Donald Trump leads PPP's newest poll by a wide margin...on which candidate Americans think would be the most likely to say something inappropriate at the table and ruin Thanksgiving Dinner. 46% say they think Trump would be the candidate most likely to ruin Thanksgiving, as much as all the rest of the candidates combined. Hillary Clinton at 22%, Bernie Sanders at 7%, Jeb Bush and Ben Carson at 6%, Ted Cruz at 4%, and Marco Rubio at 1% round out the standings on who people think would be most likely to wreck the holiday.
When it comes to which Presidential candidate people would actually like to have over for Thanksgiving Dinner Clinton wins out with 24% to 18% for Carson, 17% for Trump, 11% for Sanders, 8% for Cruz, and 6% each for Bush and Rubio. Interestingly even though Trump leads the Republican field when it comes to who people want to be the nominee for President, Carson beats him out on the dinner invitation front, 31% to 24%. Clinton leads Sanders 51/17 among Democrats.
The examples of the GOP's reflexive opposition to President Obama's agenda are many but this may be the best one yet: by a 27 point margin Republicans say they disapprove of the President's executive order last year pardoning two Thanksgiving turkeys (Macaroni and Cheese) instead of the customary one. Only 11% of Republicans support the President's executive order last year to 38% who are opposed- that's a pretty clear sign that if you put Obama's name on something GOP voters are going to oppose it pretty much no matter what. Overall there's 35/22 support for the pardon of Macaroni and Cheese thanks to 59/11 support from Democrats and 28/21 from independents.
There is a large partisan divide when it comes to the popularity of Starbucks. Democrats (47/14) have a very positive view of the company while Republicans (26/28) have a slightly negative one. How much that has to do with this year's holiday cup controversy is unclear though. Only 21% of Republicans think Starbucks is part of the 'War on Christmas' to 47% who don't think the company is. Overall just 13% of voters think Starbucks is part of the war to 60% who don't think it is.
We did find something Americans across party lines can agree on: it's too early for Christmas music. Overall 54% of voters say it's too early to be playing Christmas music to 34% who think it's fine. There's very little partisan deviation on this issue with independents (59/20), Democrats (53/35), and Republicans (51/38) all saying to hold it on the Christmas music. Men are especially likely to say it's too early for Christmas music (59/29), while women are more closely divided (49/39).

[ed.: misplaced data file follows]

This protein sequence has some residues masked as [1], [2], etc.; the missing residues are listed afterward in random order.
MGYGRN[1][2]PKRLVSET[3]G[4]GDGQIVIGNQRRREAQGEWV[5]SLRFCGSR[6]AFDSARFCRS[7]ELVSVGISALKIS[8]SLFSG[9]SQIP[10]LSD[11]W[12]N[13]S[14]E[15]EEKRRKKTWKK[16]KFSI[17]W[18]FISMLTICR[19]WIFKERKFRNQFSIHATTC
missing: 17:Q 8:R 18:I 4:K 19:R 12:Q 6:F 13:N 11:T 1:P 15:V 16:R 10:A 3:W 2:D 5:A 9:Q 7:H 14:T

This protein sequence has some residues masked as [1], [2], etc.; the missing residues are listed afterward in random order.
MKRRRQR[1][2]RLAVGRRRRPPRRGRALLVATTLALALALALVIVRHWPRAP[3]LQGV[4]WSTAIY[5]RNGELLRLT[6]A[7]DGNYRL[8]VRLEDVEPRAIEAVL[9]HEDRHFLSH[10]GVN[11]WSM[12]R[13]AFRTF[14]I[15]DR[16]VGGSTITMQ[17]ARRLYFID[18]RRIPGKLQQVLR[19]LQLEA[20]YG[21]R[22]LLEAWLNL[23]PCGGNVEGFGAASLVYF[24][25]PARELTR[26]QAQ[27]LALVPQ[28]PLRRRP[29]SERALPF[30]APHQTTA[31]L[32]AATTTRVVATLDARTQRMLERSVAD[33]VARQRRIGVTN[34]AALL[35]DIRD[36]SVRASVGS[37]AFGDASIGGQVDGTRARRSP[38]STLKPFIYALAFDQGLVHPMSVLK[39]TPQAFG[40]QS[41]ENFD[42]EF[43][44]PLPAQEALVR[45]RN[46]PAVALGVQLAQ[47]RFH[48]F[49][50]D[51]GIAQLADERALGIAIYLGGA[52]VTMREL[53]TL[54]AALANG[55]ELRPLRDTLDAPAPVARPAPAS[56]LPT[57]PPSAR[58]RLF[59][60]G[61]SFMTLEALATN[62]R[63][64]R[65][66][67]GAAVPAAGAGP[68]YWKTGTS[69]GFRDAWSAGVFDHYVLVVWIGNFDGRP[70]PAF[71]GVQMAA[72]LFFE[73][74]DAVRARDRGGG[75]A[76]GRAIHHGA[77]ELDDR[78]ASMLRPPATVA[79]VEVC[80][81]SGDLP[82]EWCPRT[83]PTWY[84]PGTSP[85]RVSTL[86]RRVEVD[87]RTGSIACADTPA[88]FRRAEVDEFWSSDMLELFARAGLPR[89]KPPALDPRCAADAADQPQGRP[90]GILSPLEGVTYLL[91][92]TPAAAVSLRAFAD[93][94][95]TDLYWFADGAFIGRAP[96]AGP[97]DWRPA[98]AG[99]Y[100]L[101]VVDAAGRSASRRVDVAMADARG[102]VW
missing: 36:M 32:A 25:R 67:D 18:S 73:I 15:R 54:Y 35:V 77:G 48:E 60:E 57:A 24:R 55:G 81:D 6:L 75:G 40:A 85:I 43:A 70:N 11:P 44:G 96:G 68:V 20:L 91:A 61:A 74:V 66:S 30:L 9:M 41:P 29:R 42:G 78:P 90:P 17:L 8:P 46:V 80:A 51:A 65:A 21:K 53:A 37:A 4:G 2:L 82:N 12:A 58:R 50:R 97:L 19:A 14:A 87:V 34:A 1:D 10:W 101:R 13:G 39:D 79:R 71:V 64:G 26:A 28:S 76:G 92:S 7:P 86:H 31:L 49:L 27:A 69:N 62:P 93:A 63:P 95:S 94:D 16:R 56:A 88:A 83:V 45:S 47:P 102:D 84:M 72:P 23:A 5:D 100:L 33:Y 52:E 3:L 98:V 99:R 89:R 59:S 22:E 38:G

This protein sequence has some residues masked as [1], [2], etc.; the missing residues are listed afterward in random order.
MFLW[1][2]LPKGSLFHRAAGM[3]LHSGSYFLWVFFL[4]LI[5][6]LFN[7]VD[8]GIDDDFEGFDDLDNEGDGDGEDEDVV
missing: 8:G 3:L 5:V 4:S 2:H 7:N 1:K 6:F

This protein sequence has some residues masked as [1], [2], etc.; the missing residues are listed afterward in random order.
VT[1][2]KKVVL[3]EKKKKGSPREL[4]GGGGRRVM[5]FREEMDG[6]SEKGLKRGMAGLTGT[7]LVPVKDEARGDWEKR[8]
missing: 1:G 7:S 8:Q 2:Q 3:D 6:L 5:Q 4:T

We also did a series of questions about the actual food on the table at Thanksgiving Dinner:
-There is a massive generational divide on the issues of cranberry sauce. Seniors (80/17) say they like it by a 63 point margin while young voters (42/48) say they dislike it by a 6 point margin. If those numbers hold cranberry sauce may die out as a tradition in the next generation or two. But overall 63% of Americans say they like it currently to 32% who don't.
-Pumpkin Pie wins out for the preferred dessert of choice at Thanksgiving Dinner but with only 27%. Apple Pie and Pecan Pie are next at 17%, with Sweet Potato Pie and Chocolate Pie at 6%, and Blueberry and Cherry Pie at 5%. Although its overall support is pretty low Sweet Potato Pie wins out with African Americans at 30% to 20% for Apple Pie, 12% for Pecan Pie, and 9% for Pumpkin Pie.
-In the great potato debate Mashed Potatoes beat out Sweet Potatoes 55/34. And Americans say if you're going to have Sweet Potatoes, save the marshmallows- only 30% are pro marshmallows to 54% who say they don't belong in the Sweet Potatoes.
-Americans are totally down with Macaroni and Cheese (the food, not the turkeys) for Thanksgiving Dinner. 59% say it's an appropriate dish of choice for this holiday to 27% who say it's inappropriate. Democrats (63/25) are a lot more comfortable with Macaroni and Cheese at Thanksgiving than Republicans (53/32) are. Additionally while more than 70% of voters under 45 think it makes for a good side at this holiday, only 49% of seniors do.
-By a 17 point margin Americans make a clear statement: it's stuffing, not dressing. 51% say the dish you eat with Thanksgiving dinner is stuffing to 34% who say it's dressing. With everything we're divided about these days this is something that there's pretty close agreement on across partisan lines- Democrats (51/37), Republicans (50/36), and independents (49/27) are all team stuffing by pretty similar margins.
Full results here